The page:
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In March, North Korea announced that it was ready to launch an observation satellite into space between April 12 and 16, when the country celebrates the 100th anniversary of the birth of its founder, Kim Il Sung. Representatives from the U.S., Japan, South Korea and even China, which is said to be in a perfect diplomatic relationship with Pyongyang, tried to restrain these plans.
The main reason they pointed out was the fact that the actions of the North Korean officials are in dissent with U.N. resolutions. Besides, the country formally declared last year that it would not take part in nuclear activities which would put people in danger.
Despite all warning, North Koreans continue to insist that their project is for scientific purposes, whose major task is to improve the economic situation of the country. The general manager of the launch facility, Jang Myong Jin, said: “Our country has the right and also the obligation to develop satellites and launching vehicles. No matter what others say, we are doing this for peaceful purposes.” However, the world still wonders whether these are the only intentions of Pyongyang.
The misgivings of Japan and South Korea grew into the taking of precursory defensive measures. They both made known that they would start actions against the rocket if necessary. In reply to these operations in the Asian countries, North Korea assured that the trajectory of the satellite would be southwards, and that it would not put its neighbor in danger. Apart from this, Pyongyang didn’t hide its intention to “punish” every country which tries to thwart its plans.
The plans are meant to show to the world that despite the hardships around the tragic death of their leader, Kim Jong Il, North Koreans are still a strong nation. The country is ready to turn a new page and start writing the new history of their country under the patronage of Kim Jong Un. “North Korea needs to show some tangible achievements to its people to solidify Kim Jong Un’s leadership,” declared Koh Yu Hwan, a professor at Seoul’s Donnguk Univerity.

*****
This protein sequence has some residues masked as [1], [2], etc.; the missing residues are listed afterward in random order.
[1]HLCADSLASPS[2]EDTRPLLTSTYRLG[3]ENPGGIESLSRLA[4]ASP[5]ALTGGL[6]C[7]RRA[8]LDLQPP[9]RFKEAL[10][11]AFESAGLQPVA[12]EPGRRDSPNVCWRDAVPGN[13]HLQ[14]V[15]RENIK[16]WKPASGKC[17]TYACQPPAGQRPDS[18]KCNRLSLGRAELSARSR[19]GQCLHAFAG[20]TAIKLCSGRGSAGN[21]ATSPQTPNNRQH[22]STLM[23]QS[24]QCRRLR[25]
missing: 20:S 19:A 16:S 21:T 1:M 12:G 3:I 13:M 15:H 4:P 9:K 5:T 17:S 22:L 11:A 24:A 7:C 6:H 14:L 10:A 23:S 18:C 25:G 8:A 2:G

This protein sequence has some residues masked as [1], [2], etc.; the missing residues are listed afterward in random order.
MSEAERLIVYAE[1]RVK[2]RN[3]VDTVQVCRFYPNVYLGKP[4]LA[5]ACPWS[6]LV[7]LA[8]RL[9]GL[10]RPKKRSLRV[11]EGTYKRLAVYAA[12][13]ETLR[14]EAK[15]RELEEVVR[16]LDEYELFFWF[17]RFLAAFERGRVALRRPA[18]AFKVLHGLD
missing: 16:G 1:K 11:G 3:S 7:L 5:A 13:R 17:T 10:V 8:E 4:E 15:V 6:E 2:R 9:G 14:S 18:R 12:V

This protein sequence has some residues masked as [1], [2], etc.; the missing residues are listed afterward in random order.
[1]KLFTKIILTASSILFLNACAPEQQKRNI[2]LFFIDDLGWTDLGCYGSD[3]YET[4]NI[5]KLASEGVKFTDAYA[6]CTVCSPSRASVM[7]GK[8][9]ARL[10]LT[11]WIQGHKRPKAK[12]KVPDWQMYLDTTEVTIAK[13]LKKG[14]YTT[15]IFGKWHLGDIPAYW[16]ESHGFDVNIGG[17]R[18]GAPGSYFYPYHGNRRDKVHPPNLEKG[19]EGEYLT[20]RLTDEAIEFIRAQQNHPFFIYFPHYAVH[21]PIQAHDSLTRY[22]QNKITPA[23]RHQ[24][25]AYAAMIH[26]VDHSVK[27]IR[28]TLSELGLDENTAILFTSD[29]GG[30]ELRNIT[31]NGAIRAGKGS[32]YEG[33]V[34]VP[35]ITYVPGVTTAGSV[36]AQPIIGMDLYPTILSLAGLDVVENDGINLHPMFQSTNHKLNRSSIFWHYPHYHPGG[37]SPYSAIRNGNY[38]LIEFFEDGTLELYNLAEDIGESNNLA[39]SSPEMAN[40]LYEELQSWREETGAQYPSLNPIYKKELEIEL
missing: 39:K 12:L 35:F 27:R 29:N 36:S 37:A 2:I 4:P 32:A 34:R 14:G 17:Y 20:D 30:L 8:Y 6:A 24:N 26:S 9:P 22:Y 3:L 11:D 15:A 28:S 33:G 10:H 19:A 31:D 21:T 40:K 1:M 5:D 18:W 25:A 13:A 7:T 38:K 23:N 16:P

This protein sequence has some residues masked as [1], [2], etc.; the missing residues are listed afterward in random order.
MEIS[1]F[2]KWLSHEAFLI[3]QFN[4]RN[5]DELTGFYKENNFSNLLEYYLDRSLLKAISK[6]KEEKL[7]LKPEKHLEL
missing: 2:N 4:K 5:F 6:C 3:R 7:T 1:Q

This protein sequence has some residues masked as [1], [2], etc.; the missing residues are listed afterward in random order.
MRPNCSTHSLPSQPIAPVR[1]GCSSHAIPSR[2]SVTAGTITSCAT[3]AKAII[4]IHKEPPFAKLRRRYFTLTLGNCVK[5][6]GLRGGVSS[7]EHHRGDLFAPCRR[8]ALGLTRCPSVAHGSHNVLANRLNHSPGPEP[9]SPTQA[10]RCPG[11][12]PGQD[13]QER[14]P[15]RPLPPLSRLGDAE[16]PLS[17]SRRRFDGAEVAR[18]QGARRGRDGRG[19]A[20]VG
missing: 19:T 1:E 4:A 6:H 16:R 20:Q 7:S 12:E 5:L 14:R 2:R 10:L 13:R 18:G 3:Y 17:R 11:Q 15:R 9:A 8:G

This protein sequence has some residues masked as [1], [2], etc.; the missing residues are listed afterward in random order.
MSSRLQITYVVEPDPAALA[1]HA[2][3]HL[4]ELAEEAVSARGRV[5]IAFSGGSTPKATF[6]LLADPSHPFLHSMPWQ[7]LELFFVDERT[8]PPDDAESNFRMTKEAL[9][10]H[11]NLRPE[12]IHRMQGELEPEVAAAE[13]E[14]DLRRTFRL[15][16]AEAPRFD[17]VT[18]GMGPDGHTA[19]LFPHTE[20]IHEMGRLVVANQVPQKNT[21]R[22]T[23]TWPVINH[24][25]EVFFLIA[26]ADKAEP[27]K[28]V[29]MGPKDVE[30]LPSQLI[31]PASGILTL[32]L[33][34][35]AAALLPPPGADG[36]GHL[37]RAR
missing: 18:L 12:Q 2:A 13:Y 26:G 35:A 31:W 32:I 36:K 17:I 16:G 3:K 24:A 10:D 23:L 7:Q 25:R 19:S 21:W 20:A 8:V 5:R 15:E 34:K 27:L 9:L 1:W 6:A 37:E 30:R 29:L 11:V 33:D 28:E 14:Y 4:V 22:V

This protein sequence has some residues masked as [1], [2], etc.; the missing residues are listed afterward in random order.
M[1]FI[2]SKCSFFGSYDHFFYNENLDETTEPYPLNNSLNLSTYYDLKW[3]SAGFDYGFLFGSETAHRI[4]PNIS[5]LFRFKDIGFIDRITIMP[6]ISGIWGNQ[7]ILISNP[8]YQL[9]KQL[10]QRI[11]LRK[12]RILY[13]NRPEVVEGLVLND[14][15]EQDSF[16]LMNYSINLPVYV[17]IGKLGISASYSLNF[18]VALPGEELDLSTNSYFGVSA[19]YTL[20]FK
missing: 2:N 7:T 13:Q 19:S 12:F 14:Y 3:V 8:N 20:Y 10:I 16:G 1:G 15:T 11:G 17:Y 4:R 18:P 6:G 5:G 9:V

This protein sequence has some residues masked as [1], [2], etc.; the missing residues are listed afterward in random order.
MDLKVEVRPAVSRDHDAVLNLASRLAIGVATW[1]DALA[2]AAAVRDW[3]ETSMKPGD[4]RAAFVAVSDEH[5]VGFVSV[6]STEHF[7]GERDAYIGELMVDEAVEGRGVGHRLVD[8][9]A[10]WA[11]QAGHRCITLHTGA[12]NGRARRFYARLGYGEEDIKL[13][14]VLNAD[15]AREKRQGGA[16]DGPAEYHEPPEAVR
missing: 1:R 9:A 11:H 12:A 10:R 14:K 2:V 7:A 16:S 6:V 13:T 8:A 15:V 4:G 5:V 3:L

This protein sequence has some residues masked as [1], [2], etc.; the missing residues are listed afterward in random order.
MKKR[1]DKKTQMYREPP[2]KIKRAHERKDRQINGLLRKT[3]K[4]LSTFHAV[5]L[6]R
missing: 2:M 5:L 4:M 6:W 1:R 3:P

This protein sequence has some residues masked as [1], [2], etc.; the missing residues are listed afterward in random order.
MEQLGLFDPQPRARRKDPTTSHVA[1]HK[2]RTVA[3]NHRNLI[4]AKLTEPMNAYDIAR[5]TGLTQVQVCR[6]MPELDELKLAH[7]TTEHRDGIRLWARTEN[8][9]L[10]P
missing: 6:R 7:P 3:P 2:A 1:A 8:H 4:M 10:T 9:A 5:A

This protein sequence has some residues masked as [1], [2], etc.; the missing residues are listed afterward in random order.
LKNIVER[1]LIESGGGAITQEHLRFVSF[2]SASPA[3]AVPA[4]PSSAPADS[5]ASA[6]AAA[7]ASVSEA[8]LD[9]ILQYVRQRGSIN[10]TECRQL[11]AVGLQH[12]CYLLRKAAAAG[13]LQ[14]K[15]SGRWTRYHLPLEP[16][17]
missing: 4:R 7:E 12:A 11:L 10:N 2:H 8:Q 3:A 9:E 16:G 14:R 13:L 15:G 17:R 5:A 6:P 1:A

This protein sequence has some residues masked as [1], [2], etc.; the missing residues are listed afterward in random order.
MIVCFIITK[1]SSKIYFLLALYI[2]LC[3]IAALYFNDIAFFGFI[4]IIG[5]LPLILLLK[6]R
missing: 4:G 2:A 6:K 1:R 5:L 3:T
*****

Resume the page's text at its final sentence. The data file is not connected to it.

The preparations around the launch of the satellite worked according to plan. The first two satellites, built on the launch pad, were experimental, but according to the engineers working on the project, the third one will be brought into use as soon as possible.
On April 8, journalists were officially allowed to see the rocket for the first time, which turned to be the apple of discord between the Asian country and the world leaders. The media representatives, who gathered in Tongchang-ri, North Korea, had the opportunity to examine from close up the Unha-3 rocket, which is said to fly off into space later this month. Meanwhile, Washington promised to provide Pyongyang with provisions if necessary, on the condition that it will keep nuclear activities idle.
The satellite itself has to send back images, which will be used for projects involving the exploration of the natural resources of the Asian country, as well as for weather forecasting. And yet, there are still fears that this is the next North Korean plan directed against its southern neighbor and the U.S.